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We've done some stalls at several raw-food festivals promoting Vegan Bodybuilding. A few of the guys (it was always the guys) came over with their tiny, skeletal limbs raving at us that weight training was wrong, you just needed to eat raw & nothing else! It was madness, like they were blind or it was a sort of religious zealot type of thing. I know a few raw-fooders that have done ok, they eat a lot & prepare food in unusual ways (I got some unusual recipes at http://www.veganbodybuilding.org/recipes.htm#rawsection for those who want to check it out). These people usually know a lot about nutrition, train (in one form or another) & are say 60-90%+ raw depending. it's rare to get a person 100% as versions vary.
I'm a tad too lazy to do more than I do now. I eat salds most days, a fair amount of fruit, but I'm also not adverse to cooked rice, tempeh, tofu, a bit of "fake meat", soups etc. More into the whole-food thing rather than raw-food thing I suppose.

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 Post subject:
PostPosted: Sat Sep 24, 2005 2:38 am 
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Daywalker wrote:
Thanks a lot Pete!

That's almost enough for me ;)
It's pretty much what i thought.
I've tried the raw way, but i probably made too many mistakes. Anyway, i lost over 20kg and was weak and sick all the time. After 6 months i had to stop it, with severe protein and Vit. B12 deficiency (if not other deficiencies, too).

I believed what every raw foodist i knew at that time said: that there's no problem and nothing to worry about as long as you eat 100% raw. Somehow it didn't work for me though :?

Thanks again,
love and peace,
D.
8)


Daywalker,

this is hard to believe. To loose B12 within six months and getting even a deficiency. Our body stores B12 and supplies you (depending on your supplements and nutrition) for 1 to 3 years with B12.

Getting weak... I think this is normal when you are switching to a completely different diet, but it shouldn't take so long. I assume that you have not eaten enough. Getting sick could also be normal as I have heard of the detoxing effect of a raw food diet. It can bring up old toxics or whatever to the surface. Also this should disappear after a while, but, depending on your former lifestyle, it could take weeks to years.

I have been completely raw for 4 months and lost 10kgs fat. Unfortunately I am not strong enough, because I like to eat also cooked food and I am not a big fan of (raw) veggies. I never felt weak. I would say even stronger. Toxic effects I couldn't discover them. Maybe I was already clean from the inside ;-)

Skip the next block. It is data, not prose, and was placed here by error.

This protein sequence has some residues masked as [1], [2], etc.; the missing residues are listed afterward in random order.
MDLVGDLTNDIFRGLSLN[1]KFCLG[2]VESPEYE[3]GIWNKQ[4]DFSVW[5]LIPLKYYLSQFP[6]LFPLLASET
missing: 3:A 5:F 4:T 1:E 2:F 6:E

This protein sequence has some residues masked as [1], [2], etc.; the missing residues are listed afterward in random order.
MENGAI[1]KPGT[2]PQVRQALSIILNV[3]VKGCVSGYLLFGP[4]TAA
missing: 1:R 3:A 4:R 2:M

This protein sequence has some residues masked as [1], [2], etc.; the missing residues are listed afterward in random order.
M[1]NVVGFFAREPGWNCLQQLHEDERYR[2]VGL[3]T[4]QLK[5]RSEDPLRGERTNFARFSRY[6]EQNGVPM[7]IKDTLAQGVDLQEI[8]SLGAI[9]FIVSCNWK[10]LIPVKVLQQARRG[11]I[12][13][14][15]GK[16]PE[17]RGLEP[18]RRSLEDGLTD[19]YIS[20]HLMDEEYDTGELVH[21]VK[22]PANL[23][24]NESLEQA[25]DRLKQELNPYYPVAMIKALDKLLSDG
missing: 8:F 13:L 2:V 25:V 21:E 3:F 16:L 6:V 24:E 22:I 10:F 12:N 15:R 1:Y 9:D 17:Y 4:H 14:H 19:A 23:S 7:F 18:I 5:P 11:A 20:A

I still do believe from what I have read that it is bullshit to be afraid of not getting enough protein. Figures like 200, 300 or even more grams protein a day.... I still do believe that the biggest part is just leaving your body with your urine. Even if you want to build muscles a balanced diet and smart training should be better than a high protein intake. But of course I am not a doctor.

On the other hand you look absolutely great, so your current diet must be perfect. Which makes me also believe, that there is no single diet fullfilling the needs of all persons. For myself I can tell, that a recommended diet of at least 3000 kcal is a big problem for me. I have followed some advices in this forum and did increase my intake. Big mistake. I am going back to 2000-2500 kcals because my body looks worse than some weeks ago :evil: I am going back to a raw basic diet with some additional cooked food.


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 Post subject:
PostPosted: Sat Sep 24, 2005 10:48 am 
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nobbi wrote:
this is hard to believe. To loose B12 within six months and getting even a deficiency. Our body stores B12 and supplies you (depending on your supplements and nutrition) for 1 to 3 years with B12.

Hi Nobbi.

I know that. But there is no doubt that i had a B12 deficiency, whatever the reason.
Before going raw, i've been vegan for 2,5 years. And i think my daily need might be slightly higher than that of a non-athlete.

Believe me, i've tried various kinds of raw-foodism. From many nuts to no nuts, from green leaves to fruits, from veggies to sprouts. Salads, mono, instinctive, eating often and a lot. I kept losing weight (and i had no fat to lose even before) and power.
And my lifestyle has always been quite healthy. I've almost never taken medicine, never drugs, alcohol or cigarettes. Only thing was my unvegan bb-diet high in animal products, but i've been vegan for 32months before the raw period, so i thought i should have been at least a bit "detoxified" ;)

I don't claim raw food is crap, but i think it's irresponsible to promote that all you have to do is eat 100% raw, then all is well.

Maybe you're right i didn't eat enough, but it's hard for me getting enough calories even on a vegan diet, let alone on raw food! I'm 186cm and 86kg, i have a basic calory need of ~2'400 calories, and the heavy weights add at least another 1'000. Try to eat that all raw!

Of course, most raw foodists don't believe in the calory-theory, granted.
I myself think that the higher the quality of your food and the better your digestion (and absorption) is, the less you need.

Quote:
On the other hand you look absolutely great, so your current diet must be perfect.

One thing has got nothing to do with the other, sadly. I know people who eat only junk and still look great. Just look at the pro's.

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Which makes me also believe, that there is no single diet fullfilling the needs of all persons.

I guess that is true :)
And not even a single diet for the same person for all times in his/her life, you have to adjust as you go through stages of your life, meet different conditions etc.

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 Post subject:
PostPosted: Sat Sep 24, 2005 12:41 pm 
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Daywalker wrote:
And not even a single diet for the same person for all times in his/her life, you have to adjust as you go through stages of your life, meet different conditions etc.


That's definitly a very good point, too!